It began in the 1980s when Robert Roy Pearce developed a belief that colleges should improve the writing and communication skills of students from all majors. As a Clemson alumnus who came from a long line of successful and knowledgeable businessmen, Pearce decided to craft a plan designed to strengthen Tigers’ writing, critical thinking and problem-solving skills. So in 1989, Roy and wife, Margery “Marnie” Pearce, donated $1.5 million to Clemson University to endow the Roy and Marnie Pearce Center for Professional Communication.
After Roy Pearce graduated in 1941, “he went on along with his Class of 1941 to become a great benefactor of the University by starting the Pearce Center and helping to create the Class of 1941 Studio,” said Michael LeMahieu, director of the Pearce Center for Professional Communication.
When the Class of 1941 celebrated their 60th anniversary in 2001, they provided the University with a million dollar gift to fund the construction of the Class of 1941 Studio, which opened its doors in Daniel Hall in 2004 and became the home of the Pearce Center. Thanks to this gift, Clemson students have a space to utilize the latest technology and collaborate with one another one-on-one or in peer groups.
The Pearce Center has three signature initiatives — the Writing Fellows Program, the Internship Program and the Client-Based Program — all of which are designed to integrate students into real-world situations.
According to Austin Gorman, director of the program as well as of the Writing Center, “Our undergraduate Fellows come from all disciplines — engineering, economics, humanities, communications — and they work with faculty across the disciplines.”
Writing Fellows serve as peer tutors for a particular class and will work one-on-one with students throughout the course to improve their writing skills.
“One of the best things about being a Fellow is watching students be empowered through their writing and helping them realize that not only do they have powerful perspectives to share but also providing them with the means to do so,” said Claire Coward ’16.
Students immerse themselves in the world of professional communication through the center’s Internship Program. The program, which is affiliated with Clemson’s Undergraduate Professional Co-op Program, allows students to work on many long-term projects including writing, editing, video production and graphic design.
“I’ve had more of a confidence boost in the program. We’re allowed to create so many different things. They give us the power to get out there and create the product from start to finish,” said Maria Poulos ’15.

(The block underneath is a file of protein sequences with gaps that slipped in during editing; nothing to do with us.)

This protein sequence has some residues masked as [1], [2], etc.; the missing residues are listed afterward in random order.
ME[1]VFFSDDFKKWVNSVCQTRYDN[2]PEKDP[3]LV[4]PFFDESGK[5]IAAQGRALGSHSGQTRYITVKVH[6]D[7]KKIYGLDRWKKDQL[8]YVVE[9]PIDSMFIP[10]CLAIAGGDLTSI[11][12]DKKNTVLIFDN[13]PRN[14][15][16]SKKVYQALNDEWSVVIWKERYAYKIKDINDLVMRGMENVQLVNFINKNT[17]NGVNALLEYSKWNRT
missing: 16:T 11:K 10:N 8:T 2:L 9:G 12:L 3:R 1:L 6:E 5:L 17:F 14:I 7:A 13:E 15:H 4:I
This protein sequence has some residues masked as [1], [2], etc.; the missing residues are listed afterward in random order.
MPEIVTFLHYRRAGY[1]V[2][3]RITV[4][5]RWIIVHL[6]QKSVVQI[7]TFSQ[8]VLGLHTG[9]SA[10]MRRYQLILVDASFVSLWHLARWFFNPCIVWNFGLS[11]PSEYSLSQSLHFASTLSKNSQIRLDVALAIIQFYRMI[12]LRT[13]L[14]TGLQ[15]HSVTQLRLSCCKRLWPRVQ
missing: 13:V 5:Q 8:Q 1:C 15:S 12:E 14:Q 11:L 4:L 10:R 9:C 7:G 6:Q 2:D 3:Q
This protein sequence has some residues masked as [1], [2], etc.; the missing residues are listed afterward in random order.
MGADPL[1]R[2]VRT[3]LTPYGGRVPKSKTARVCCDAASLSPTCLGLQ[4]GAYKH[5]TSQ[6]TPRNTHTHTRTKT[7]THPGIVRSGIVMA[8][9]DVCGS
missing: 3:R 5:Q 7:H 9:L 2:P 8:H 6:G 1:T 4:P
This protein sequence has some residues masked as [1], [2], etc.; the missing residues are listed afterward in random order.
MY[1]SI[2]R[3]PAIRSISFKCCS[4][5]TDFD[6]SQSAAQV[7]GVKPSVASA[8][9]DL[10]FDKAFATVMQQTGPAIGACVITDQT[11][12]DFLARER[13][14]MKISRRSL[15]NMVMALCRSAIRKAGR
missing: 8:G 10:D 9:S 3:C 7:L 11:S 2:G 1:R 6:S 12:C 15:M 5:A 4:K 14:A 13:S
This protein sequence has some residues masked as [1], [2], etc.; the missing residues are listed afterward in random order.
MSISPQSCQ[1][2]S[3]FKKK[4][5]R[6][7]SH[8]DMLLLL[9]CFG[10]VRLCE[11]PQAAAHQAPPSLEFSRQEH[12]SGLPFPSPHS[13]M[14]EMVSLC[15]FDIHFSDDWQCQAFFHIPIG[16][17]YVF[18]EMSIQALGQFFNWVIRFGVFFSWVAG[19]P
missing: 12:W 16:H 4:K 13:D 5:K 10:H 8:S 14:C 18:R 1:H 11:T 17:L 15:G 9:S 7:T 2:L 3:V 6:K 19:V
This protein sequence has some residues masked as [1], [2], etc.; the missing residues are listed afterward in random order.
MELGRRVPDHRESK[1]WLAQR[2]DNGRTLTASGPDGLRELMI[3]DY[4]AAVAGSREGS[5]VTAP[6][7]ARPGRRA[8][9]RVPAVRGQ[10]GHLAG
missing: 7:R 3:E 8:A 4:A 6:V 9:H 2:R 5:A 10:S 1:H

The Client-Based Program is also a signature initiative and was started in 2003 by the late Summer Smith Taylor, whose goal was to give Clemson students the opportunity to practice what they are learning in the classroom.
Students assist with deliverables ranging from website development and social media plans to rebranding. “The program matches classes to clients who need deliverables,” said Ashley Fisk, assistant director of the Pearce Center and director of the Client-Based Program.
The center has made an impact on Clemson as a whole by contributing to the University’s efforts to teach writing across the curriculum. For many years, the University has been recognized by U.S.News & World Report as a top school for Writing in the Disciplines. The 2016 ranking places Clemson among recognized schools such as Brown, Harvard and Stanford University.
The Pearces will always be remembered for their support, generosity and dedication to student success. Along with improving the communication skills of Clemson students, the couple established the Dr. R. Roy Pearce HD ’41 & Margery W. Pearce Library Endowment and provided funding for Clemson student scholarships.
“One of the many things I admire about the Pearces’ gift is the foresight in addition to their generosity by saying that the purpose of the Pearce Center was to increase the communication skills of all students regardless of discipline,” said director Michael LeMahieu. “The mission of the center wasn’t tied to a certain time and a particular place, but had foresight and vision. I think Mr. and Mrs. Pearce would be surprised to see the technology in the studio and all the different projects the students are working on.”
Due to the Pearces’ generosity, the couple will be inducted on November 20, 2015 into the Fort Hill Legacy Society, which honors donors posthumously for leaving $1 million or more to the University in their estate plans. A ceremony dedicating a bronze leaf in the Pearces’ memory will be held as part of the annual Legacy Day celebration. The leaves are placed under the Second Century Oak, which stands at Fort Hill on the historic site of the Trustee Oak and the University’s first Board of Trustees meeting.
“My grandfather credited his success in life to the training he received at his beloved Clemson College. He frequently quoted his professors and his football coach as well as the words of Shakespeare and John Milton. For our family, it is now an honor to see this love of communication that he acquired at Clemson be passed on to future students through the Roy and Marnie Pearce Center,” said Walker Pearce Maybank Buxton ’89, granddaughter of Roy and Marnie Pearce.
The Pearces’ passion for helping students of all disciplines grow will always be remembered as the center strives to provide students with memorable and beneficial experiences that will forever make a difference in their lives.
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